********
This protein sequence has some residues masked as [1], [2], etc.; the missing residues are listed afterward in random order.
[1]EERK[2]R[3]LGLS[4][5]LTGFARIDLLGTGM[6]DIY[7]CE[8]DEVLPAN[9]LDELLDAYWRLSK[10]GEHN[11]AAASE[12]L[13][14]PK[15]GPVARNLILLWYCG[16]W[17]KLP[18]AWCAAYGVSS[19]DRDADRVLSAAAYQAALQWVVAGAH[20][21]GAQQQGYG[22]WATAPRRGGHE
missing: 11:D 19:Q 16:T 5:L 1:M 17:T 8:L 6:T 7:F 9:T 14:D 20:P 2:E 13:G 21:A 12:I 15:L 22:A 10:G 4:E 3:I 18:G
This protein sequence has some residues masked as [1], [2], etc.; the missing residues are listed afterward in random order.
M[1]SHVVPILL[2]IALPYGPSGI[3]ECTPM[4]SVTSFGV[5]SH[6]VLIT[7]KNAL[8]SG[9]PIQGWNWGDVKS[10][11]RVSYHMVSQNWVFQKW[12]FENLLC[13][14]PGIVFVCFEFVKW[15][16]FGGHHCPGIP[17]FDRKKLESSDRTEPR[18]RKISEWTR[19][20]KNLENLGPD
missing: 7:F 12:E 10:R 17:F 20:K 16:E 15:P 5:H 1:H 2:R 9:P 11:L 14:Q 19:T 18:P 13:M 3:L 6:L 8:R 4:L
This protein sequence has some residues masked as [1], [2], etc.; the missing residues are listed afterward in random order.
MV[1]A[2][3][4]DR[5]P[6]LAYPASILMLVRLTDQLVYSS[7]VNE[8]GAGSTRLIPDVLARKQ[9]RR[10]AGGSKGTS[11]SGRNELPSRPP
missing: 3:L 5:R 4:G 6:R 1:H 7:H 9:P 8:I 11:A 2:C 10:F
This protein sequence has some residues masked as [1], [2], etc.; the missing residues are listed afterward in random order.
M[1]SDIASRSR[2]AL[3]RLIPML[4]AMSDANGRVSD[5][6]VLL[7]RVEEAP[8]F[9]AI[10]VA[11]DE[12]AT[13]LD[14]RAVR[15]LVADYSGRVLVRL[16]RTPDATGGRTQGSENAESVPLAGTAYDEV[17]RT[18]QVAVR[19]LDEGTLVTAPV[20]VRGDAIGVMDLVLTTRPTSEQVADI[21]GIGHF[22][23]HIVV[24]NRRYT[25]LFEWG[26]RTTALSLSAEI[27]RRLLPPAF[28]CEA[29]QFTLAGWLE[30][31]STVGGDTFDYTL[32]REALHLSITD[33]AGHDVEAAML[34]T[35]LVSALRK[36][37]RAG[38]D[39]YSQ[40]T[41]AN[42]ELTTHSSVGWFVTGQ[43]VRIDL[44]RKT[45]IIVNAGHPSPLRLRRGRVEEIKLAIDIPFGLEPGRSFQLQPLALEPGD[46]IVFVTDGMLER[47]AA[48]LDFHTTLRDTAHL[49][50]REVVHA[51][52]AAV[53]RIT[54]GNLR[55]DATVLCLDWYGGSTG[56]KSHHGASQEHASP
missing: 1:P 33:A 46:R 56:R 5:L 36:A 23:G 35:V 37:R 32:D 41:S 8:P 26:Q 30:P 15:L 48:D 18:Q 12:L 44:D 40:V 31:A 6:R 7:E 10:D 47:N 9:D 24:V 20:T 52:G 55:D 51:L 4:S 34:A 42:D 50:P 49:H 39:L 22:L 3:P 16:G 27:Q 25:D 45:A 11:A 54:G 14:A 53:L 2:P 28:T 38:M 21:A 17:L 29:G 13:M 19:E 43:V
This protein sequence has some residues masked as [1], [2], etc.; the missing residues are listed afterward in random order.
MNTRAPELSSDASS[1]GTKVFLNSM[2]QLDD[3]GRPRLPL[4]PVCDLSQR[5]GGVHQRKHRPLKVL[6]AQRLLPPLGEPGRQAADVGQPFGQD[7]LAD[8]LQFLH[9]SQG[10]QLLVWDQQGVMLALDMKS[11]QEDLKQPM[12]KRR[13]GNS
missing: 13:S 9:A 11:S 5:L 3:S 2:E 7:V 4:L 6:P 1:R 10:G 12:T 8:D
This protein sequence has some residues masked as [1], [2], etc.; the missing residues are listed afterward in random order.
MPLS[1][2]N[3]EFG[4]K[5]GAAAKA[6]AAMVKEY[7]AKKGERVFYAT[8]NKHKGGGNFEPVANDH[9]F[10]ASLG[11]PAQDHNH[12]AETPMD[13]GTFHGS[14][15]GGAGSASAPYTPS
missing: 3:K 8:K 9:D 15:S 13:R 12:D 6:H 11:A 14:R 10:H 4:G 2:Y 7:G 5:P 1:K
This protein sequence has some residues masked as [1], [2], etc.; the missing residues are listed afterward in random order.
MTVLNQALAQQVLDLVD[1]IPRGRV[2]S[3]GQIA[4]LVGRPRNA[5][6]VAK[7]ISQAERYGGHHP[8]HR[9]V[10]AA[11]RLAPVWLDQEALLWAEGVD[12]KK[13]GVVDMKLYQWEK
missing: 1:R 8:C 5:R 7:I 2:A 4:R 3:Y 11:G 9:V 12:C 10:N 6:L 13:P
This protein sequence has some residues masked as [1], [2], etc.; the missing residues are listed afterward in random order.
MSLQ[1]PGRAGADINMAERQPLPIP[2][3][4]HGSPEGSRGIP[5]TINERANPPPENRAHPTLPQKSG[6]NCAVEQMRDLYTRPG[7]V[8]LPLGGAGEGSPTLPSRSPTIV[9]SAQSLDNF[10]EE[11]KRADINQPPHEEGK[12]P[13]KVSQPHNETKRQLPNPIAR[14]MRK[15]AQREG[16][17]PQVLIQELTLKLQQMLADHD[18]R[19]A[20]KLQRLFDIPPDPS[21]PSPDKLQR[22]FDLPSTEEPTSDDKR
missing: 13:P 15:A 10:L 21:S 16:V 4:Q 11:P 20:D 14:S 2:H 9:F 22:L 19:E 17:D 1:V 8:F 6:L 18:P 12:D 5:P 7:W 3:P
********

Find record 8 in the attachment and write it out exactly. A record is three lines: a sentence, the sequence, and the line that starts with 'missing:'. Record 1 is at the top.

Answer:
This protein sequence has some residues masked as [1], [2], etc.; the missing residues are listed afterward in random order.
MSLQ[1]PGRAGADINMAERQPLPIP[2][3][4]HGSPEGSRGIP[5]TINERANPPPENRAHPTLPQKSG[6]NCAVEQMRDLYTRPG[7]V[8]LPLGGAGEGSPTLPSRSPTIV[9]SAQSLDNF[10]EE[11]KRADINQPPHEEGK[12]P[13]KVSQPHNETKRQLPNPIAR[14]MRK[15]AQREG[16][17]PQVLIQELTLKLQQMLADHD[18]R[19]A[20]KLQRLFDIPPDPS[21]PSPDKLQR[22]FDLPSTEEPTSDDKR
missing: 13:P 15:A 10:L 21:S 16:V 4:Q 11:P 20:D 14:S 2:H 9:F 22:L 19:E 17:D 1:V 8:F 6:L 18:P 12:D 5:P 7:W 3:P